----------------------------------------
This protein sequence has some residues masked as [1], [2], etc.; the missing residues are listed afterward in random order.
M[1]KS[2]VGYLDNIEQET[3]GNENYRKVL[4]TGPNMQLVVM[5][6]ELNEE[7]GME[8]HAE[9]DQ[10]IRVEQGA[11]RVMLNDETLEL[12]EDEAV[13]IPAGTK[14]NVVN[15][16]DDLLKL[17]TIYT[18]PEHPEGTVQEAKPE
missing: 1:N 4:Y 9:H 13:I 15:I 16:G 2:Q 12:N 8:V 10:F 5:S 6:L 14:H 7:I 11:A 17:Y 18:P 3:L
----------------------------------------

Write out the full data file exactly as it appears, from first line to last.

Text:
This protein sequence has some residues masked as [1], [2], etc.; the missing residues are listed afterward in random order.
M[1]KS[2]VGYLDNIEQET[3]GNENYRKVL[4]TGPNMQLVVM[5][6]ELNEE[7]GME[8]HAE[9]DQ[10]IRVEQGA[11]RVMLNDETLEL[12]EDEAV[13]IPAGTK[14]NVVN[15][16]DDLLKL[17]TIYT[18]PEHPEGTVQEAKPE
missing: 1:N 4:Y 9:H 13:I 15:I 16:G 2:Q 12:N 8:V 10:F 5:S 6:L 14:H 7:I 11:A 17:Y 18:P 3:L